A Tidewater Morning by William Styron

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Three autobiographically inspired novellas by Styron that tell the story of a young writer’s journey to adulthood

William Styron’s A Tidewater Morning features three novellas centered around budding novelist Paul Whitehurst’s coming of age during the Great Depression and Second World War. They convey Whitehurst’s struggle to cope with his mother’s terminal cancer, his view of the strained racial relations in the pre-war American South, and his anxiety as a marine preparing to land on the beaches of Okinawa. Each novella weaves together the transformative experiences of Whitehurst’s early life with Styron’s signature deep historical insight, underscoring how the significance of the past informs the present. This ebook features a new illustrated biography of William Styron, including original letters, rare photos, and never-before-seen documents from the Styron family and the Duke University Archives.

About William Styron

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William Styron, 1925 - William Clark Styron was born June 11, 1925 in Newport News, Virginia to William Clark Styron, a marine engineer, and Pauline Abraham Styron, who died when he was thirteen years old. He was a descendent of the Stioring family that arrived in Virginia in 1650. He attended Duke University and took courses at the New School for Social Research in New York City, which started him on his writing career. Styron was a Marine lieutenant during World War II and while serving during the Korean War, was recalled from active duty because of faulty eyesight. In 1953, he married Rose Burgunder in Rome and they had four children. During high school, Styron wrote short stories for the school's newspaper. While attending college, he wrote poems for the literary magazine. After leaving the service, he helped start a magazine called the Paris Review in the city of lights and remained as an advisory editor. Styron's first novel was "Lie Down in Darkness" (1951) and was followed by "The Long March" (1955). In 1960, he published "Set This House on Fire," which tells how American expatriates got along in Italy during the 1950's. "The Confessions of Nat Turner" (1967), which won the Pulitzer Prize, tells the story in the narrative voice of the real life black leader during the 1831 slave uprising in Virginia. Perhaps the novel he's best known for is "Sophie's Choice" (1979), which tells the story of Sophie, who, during the Holocaust, had to choose between one of the lives of her two healthy children. The novel was made into a movie in 1982 and won the American Book Award. "A Tidewater Morning" (1993) is a short story that tells of an elderly former slave who travels by foot back to Virginia to be buried where he grew up. The movie Shadrach is based on this story, and Styron wrote the screenplay with his daughter. Styron has also written nonfiction and include the titles "The Quiet Dust and Other Writings" (1982) and "Darkness Visible: A Memoir of Madness" (1990).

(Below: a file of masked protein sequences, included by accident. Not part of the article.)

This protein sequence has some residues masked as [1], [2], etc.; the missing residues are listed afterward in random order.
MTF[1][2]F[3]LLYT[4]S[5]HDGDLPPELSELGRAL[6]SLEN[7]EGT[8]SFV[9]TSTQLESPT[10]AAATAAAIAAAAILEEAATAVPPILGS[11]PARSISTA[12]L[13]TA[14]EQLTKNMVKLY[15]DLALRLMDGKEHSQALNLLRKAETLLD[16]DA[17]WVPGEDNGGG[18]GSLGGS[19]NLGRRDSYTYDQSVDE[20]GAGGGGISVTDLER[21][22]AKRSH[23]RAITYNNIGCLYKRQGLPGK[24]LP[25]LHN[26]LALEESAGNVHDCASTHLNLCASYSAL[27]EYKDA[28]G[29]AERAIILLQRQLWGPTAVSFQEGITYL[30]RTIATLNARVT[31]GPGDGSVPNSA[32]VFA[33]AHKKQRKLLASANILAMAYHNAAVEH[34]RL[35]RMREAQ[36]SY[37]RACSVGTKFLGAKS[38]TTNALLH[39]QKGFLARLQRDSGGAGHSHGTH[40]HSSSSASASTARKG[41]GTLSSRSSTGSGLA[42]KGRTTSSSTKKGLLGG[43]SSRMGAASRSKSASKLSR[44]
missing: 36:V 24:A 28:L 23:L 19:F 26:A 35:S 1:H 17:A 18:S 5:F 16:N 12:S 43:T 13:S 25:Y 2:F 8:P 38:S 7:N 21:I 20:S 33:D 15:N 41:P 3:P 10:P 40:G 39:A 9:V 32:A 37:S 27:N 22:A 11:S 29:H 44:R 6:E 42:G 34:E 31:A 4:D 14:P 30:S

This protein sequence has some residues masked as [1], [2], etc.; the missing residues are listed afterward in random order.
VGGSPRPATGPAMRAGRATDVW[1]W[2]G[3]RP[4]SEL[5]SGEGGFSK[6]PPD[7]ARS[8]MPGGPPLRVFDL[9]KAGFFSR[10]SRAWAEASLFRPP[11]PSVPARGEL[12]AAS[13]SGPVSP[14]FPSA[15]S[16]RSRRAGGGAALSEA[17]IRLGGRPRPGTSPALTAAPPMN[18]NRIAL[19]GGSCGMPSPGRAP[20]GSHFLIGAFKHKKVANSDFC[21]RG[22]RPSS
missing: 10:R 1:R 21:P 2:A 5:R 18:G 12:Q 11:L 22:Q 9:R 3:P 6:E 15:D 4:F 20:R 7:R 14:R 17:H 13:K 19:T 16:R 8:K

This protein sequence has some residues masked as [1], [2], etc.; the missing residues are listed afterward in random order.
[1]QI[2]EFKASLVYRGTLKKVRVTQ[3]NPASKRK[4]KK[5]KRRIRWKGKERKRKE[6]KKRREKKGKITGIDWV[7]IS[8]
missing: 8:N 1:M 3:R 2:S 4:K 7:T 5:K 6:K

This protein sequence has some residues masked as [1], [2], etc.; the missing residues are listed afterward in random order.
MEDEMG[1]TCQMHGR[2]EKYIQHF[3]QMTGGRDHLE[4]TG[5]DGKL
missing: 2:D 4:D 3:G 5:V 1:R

Published May 4, 2010 by Open Road Media. 161 pages
Genres: Literature & Fiction. Fiction

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A short little trip into a half-comfortable kind of writerly nostalgia in three stories (declares an Author's Note) that "reflect the experiences of the author at the ages of twenty, ten, and thirteen."

May 20 2010 | Read Full Review of A Tidewater Morning

Publishers Weekly

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The three tales are united by their single narrator, one Paul Whitehurst, and his search for ``light refracted within a flashing moment of remembered childhood.'' They take up the issues Styron has grappled with in previous fiction--the legacy of slavery and racism in the South, the constricting ...

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Publishers Weekly

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These three interconnected stories are the Pulitzer Prize-winning author's first fiction in more than a decade. (Sept.)

Aug 29 1994 | Read Full Review of A Tidewater Morning


Bored by the company of other officers, Paul casts his mind back to his father, who built Navy ships in the 1930s, a job that helped guide the country out of a Depression and, in Paul's mind, into a war.

Nov 15 1993 | Read Full Review of A Tidewater Morning

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